Barefoot, she left the others bleating on about some guy called Jesus; silently padded along, looking out for the signs: Customer Services, Lost Property Collection Point.  And that’s when she saw him emanating light beneath the boughs of a gnarled tree:  the face of an angel.

If her eyes could have spoken one word, it would have been this: falling. He responded effortlessly, his nine-carat smile offering: I’ll save you. Did she want him to show her the way? Of course. Her feet were beginning to smell. So, Choo-less, he guided her, his clean feet speaking a path she had never heard before.

Hope you found something in them that you appreciated or enjoyed.Thanking you for reading! Kate xxx

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Recent Posts

Lost in Time

Votes for women

As someone who has always been interested in women’s history and the female struggle for the vote in Britain, research for a recent cultural day out in Manchester led me to become very excited about the discovery of a historical and political gem- Emmeline Pankhurst’s former residence, where the very first meeting of the Women’s Social and Political Union took place in 1903. Imagining it as some sort of feminist Mecca, I was eager to visit and indulge my inner suffragette. Now serving as a women’s community centre with a small museum, The Pankhurst Centre’s website stated that it ‘offers space for activities and events run by women for women’, besides having information about the Pankhursts and the Suffragette movement. Despite this being where the militant part of the women’s rights movement truly began, however, I was surprised and a little disappointed to discover that the museum and heritage centre only opens for six hours on a Thursday. On this occasion, my pilgrimage would, frustratingly, have to be restricted to taking a few snaps of the building from the outside.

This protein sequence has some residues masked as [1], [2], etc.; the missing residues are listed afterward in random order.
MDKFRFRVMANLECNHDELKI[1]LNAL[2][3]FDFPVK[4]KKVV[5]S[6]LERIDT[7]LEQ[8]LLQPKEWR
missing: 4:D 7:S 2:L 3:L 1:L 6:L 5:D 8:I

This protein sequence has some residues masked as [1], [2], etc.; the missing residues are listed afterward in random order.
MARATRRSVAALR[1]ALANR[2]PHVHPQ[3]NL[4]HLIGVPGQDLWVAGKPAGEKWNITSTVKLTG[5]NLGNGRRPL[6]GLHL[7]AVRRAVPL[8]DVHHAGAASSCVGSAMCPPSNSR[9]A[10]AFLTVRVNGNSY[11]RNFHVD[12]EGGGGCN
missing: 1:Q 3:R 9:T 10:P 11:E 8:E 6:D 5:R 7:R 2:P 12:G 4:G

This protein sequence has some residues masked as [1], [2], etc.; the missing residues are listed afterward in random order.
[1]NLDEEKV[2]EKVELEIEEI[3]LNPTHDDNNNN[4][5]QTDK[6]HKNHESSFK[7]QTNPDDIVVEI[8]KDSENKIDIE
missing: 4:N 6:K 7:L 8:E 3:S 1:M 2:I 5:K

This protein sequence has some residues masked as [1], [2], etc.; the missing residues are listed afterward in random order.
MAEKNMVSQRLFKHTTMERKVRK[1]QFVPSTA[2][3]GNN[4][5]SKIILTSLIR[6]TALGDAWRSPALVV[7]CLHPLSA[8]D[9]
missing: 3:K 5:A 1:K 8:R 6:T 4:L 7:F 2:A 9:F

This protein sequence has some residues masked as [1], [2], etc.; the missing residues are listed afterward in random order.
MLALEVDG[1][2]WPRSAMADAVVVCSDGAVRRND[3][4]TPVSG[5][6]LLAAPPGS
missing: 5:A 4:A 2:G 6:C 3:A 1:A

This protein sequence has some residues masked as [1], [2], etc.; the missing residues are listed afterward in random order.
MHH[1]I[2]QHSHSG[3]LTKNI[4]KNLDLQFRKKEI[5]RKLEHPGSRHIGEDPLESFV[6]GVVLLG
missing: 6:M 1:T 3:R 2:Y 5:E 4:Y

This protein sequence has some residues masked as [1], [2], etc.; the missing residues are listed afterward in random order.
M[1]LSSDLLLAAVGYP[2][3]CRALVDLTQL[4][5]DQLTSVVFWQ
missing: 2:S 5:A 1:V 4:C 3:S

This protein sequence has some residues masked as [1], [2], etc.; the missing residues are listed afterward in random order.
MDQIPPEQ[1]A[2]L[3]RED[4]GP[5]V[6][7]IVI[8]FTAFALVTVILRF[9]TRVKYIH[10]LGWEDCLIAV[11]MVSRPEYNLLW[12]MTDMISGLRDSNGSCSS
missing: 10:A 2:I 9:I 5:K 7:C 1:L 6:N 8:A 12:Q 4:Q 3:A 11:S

Pankhurst Plaque

What surprised me even more was the reaction of quite a few women to my discovery. “Who’s Emmeline Pankhurst?” one intelligent woman asked, whilst a couple more confused her with Emily Davison Wilding, the suffragette who was famously killed when she stepped out in front of the king’s horse. The more I contemplated it, the more annoyed I became- not with these women, but with the kind of society in which the masses are generally ignorant of some of the most important female figures in our social and political history. Why is it that more people seem to celebrate and idolise reality TV ‘stars’ than the women who struggled against the status quo to contribute to a lasting social and political legacy for British women?

Eemily Wilding Davison

Emily Wilding Davison, the suffragette who essentially martyred herself for the women’s rights movement.